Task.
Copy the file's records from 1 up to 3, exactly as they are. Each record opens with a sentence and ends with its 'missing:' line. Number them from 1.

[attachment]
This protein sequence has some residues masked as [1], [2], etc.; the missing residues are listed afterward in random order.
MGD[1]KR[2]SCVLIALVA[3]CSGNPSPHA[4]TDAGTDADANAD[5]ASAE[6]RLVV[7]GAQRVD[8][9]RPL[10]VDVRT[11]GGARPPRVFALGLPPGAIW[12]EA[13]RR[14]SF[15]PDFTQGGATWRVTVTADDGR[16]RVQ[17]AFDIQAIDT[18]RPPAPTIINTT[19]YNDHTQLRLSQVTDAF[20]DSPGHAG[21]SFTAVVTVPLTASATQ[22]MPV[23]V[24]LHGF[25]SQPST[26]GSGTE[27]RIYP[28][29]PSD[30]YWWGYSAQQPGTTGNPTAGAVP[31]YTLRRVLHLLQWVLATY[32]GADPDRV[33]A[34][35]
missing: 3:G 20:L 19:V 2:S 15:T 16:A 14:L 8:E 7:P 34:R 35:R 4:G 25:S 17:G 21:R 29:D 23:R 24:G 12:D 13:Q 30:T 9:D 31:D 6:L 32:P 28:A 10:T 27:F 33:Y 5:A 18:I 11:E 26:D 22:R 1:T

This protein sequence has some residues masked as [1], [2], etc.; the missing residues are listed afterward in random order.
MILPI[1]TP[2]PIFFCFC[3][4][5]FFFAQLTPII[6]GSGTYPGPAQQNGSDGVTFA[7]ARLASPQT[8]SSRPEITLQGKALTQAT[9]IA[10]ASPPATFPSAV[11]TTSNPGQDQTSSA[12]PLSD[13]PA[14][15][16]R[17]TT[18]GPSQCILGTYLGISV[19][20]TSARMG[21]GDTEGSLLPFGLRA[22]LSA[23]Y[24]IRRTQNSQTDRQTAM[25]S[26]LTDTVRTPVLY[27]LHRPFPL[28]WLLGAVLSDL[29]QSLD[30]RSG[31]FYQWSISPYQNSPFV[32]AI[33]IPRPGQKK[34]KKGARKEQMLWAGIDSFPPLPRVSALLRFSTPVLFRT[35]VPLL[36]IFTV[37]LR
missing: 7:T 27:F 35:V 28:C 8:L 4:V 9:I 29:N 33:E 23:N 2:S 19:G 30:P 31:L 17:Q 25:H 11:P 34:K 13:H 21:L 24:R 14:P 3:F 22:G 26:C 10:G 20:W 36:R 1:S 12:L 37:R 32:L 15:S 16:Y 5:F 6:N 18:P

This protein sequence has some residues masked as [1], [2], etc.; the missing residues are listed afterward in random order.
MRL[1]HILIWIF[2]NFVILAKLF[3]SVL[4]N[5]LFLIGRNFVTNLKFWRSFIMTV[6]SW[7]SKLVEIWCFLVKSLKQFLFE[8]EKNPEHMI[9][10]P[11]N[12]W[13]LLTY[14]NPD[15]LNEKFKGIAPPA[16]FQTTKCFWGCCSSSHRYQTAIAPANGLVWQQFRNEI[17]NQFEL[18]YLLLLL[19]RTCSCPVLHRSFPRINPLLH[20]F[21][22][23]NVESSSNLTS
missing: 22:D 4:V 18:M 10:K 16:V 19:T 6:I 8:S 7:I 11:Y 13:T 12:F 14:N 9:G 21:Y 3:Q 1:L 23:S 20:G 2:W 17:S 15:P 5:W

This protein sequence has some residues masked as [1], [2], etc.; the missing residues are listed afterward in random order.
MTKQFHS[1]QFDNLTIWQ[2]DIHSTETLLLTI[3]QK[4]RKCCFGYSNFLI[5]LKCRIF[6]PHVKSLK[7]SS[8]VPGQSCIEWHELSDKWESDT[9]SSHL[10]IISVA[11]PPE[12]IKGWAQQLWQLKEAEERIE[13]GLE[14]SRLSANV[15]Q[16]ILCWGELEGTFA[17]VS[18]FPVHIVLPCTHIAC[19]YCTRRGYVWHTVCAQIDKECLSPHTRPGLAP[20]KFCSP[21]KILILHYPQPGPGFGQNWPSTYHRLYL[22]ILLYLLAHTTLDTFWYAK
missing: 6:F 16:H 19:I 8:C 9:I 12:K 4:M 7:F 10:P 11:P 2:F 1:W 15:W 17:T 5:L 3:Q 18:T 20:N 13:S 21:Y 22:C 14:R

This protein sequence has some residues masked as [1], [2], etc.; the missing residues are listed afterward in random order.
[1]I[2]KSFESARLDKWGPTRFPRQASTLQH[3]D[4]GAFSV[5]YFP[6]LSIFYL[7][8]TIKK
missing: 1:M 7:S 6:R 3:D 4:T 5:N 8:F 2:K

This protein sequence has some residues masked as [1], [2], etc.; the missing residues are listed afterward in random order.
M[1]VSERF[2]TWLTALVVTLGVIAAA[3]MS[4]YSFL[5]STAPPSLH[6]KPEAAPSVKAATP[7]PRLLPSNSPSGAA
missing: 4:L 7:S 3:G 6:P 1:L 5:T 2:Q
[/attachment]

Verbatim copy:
This protein sequence has some residues masked as [1], [2], etc.; the missing residues are listed afterward in random order.
MGD[1]KR[2]SCVLIALVA[3]CSGNPSPHA[4]TDAGTDADANAD[5]ASAE[6]RLVV[7]GAQRVD[8][9]RPL[10]VDVRT[11]GGARPPRVFALGLPPGAIW[12]EA[13]RR[14]SF[15]PDFTQGGATWRVTVTADDGR[16]RVQ[17]AFDIQAIDT[18]RPPAPTIINTT[19]YNDHTQLRLSQVTDAF[20]DSPGHAG[21]SFTAVVTVPLTASATQ[22]MPV[23]V[24]LHGF[25]SQPST[26]GSGTE[27]RIYP[28][29]PSD[30]YWWGYSAQQPGTTGNPTAGAVP[31]YTLRRVLHLLQWVLATY[32]GADPDRV[33]A[34][35]
missing: 3:G 20:L 19:V 2:S 15:T 16:A 14:L 8:E 7:P 34:R 35:R 4:G 25:S 17:G 21:R 29:D 23:R 24:G 12:D 13:Q 30:T 9:D 31:D 6:L 32:P 28:A 10:T 27:F 33:Y 5:A 18:I 11:E 26:D 22:R 1:T

This protein sequence has some residues masked as [1], [2], etc.; the missing residues are listed afterward in random order.
MILPI[1]TP[2]PIFFCFC[3][4][5]FFFAQLTPII[6]GSGTYPGPAQQNGSDGVTFA[7]ARLASPQT[8]SSRPEITLQGKALTQAT[9]IA[10]ASPPATFPSAV[11]TTSNPGQDQTSSA[12]PLSD[13]PA[14][15][16]R[17]TT[18]GPSQCILGTYLGISV[19][20]TSARMG[21]GDTEGSLLPFGLRA[22]LSA[23]Y[24]IRRTQNSQTDRQTAM[25]S[26]LTDTVRTPVLY[27]LHRPFPL[28]WLLGAVLSDL[29]QSLD[30]RSG[31]FYQWSISPYQNSPFV[32]AI[33]IPRPGQKK[34]KKGARKEQMLWAGIDSFPPLPRVSALLRFSTPVLFRT[35]VPLL[36]IFTV[37]LR
missing: 7:T 27:F 35:V 28:C 8:L 4:V 9:I 29:N 33:E 23:N 2:S 19:G 30:P 31:L 17:Q 25:H 11:P 34:K 13:H 21:L 24:R 14:P 3:F 22:G 26:C 10:G 20:W 36:R 1:S 12:L 37:R 32:L 15:S 16:Y 5:F 6:N 18:P

This protein sequence has some residues masked as [1], [2], etc.; the missing residues are listed afterward in random order.
MRL[1]HILIWIF[2]NFVILAKLF[3]SVL[4]N[5]LFLIGRNFVTNLKFWRSFIMTV[6]SW[7]SKLVEIWCFLVKSLKQFLFE[8]EKNPEHMI[9][10]P[11]N[12]W[13]LLTY[14]NPD[15]LNEKFKGIAPPA[16]FQTTKCFWGCCSSSHRYQTAIAPANGLVWQQFRNEI[17]NQFEL[18]YLLLLL[19]RTCSCPVLHRSFPRINPLLH[20]F[21][22][23]NVESSSNLTS
missing: 22:D 4:V 18:M 10:K 16:V 19:T 6:I 8:S 7:I 11:Y 13:T 12:F 14:N 9:G 21:Y 3:Q 1:L 23:S 20:G 2:W 17:S 15:P 5:W